House Democrats are expected to wrap up opening statements in the Senate impeachment trial of President Trump today. During another lengthy session yesterday, California's Adam Schiff argued that Trump must be removed from office. He called Trump dangerous and said the evidence is overwhelming.
Schiff added – "If the truth doesn't matter, then we're lost." New York Democrat Jerry Nadler said the charges against Trump are among the most serious charges ever brought against a president. And to illustrate the GOP argument against removal, he played a clip of South Carolina Senator Lindsey Graham from 1999 – and President Clinton’s Impeachment trial. In it, Graham said an actual crime isn’t necessary for removal. In other highlights:
Nadler argued that Trump solicited help from a foreign government to help him "cheat" in his re-election campaign and then stonewalled Congress. The House impeached Trump for abusing power and obstructing Congress in the investigation of the Ukraine scandal.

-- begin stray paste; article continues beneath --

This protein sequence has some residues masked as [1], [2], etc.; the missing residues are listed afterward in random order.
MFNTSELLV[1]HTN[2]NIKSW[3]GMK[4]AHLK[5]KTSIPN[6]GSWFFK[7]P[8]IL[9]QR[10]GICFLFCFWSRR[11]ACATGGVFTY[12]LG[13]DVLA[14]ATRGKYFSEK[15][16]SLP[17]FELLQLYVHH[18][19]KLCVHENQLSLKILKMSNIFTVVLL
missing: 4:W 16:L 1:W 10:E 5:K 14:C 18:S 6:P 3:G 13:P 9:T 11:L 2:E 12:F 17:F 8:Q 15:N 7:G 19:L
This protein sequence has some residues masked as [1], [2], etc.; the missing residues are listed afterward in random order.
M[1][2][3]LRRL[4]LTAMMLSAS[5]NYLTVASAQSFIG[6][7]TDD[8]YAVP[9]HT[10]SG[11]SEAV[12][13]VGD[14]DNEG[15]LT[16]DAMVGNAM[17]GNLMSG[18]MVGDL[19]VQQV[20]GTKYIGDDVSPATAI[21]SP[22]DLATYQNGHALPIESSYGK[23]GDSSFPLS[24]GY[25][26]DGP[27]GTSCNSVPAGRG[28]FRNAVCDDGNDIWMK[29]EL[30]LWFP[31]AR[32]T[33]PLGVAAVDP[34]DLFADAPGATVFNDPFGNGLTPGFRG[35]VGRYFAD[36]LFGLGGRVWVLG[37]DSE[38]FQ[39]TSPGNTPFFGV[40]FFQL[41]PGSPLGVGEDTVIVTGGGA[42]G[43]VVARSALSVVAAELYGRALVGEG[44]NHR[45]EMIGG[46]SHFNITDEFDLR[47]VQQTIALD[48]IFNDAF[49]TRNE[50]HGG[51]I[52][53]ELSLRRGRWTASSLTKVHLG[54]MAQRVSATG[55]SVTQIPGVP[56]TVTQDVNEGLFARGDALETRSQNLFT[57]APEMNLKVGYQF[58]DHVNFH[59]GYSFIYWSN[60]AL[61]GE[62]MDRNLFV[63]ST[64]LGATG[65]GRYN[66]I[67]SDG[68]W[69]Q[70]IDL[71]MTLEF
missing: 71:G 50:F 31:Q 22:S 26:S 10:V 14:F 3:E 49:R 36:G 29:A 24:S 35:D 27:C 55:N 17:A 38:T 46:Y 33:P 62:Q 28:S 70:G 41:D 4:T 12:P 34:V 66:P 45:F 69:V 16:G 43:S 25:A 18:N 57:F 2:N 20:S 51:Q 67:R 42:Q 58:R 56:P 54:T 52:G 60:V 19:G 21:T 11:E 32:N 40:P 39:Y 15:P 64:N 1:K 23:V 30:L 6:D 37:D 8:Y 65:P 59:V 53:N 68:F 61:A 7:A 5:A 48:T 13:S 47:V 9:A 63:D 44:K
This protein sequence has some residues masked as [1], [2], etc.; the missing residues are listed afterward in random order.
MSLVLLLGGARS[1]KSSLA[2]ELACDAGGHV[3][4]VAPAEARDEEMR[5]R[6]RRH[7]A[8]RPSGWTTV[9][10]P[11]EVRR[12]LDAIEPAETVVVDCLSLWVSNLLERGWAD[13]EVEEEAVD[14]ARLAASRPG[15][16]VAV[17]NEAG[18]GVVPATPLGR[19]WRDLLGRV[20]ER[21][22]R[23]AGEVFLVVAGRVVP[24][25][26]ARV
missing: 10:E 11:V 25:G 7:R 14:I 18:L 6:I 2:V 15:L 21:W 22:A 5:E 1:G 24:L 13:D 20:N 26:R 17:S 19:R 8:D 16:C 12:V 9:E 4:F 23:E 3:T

Florida Democrat Val Demings said Trump tried to leverage vital U.S. military aid to Ukraine in exchange for a promise to launch an investigation of Democrats. Texas Congresswoman Sylvia Garcia cited inescapable proof of a "quid pro quo."
New York Democrat Hakeem Jeffries said Trump committed "corruption and abuse of power in its purest form." Jeffries tried to convince skeptical Republican senators that the evidence against Trump is "hiding in plain sight." He said Trump must be held accountable for his misdeeds.
Nadler argued that the "Constitution is not a suicide pact." He said the Constitution does not leave the U.S. "stuck with presidents who abuse their power in unforeseen ways" that threaten America's security and democracy. Nadler chairs the House Judiciary Committee.
What’s next? Once Democrats conclude their opening statements, Trump's defense team will have an equal amount of time for rebuttals. After impeachment by the House, the Senate will determine whether to remove Trump from office. It’s believed that’s highly unlikely in the Republican-led Senate.
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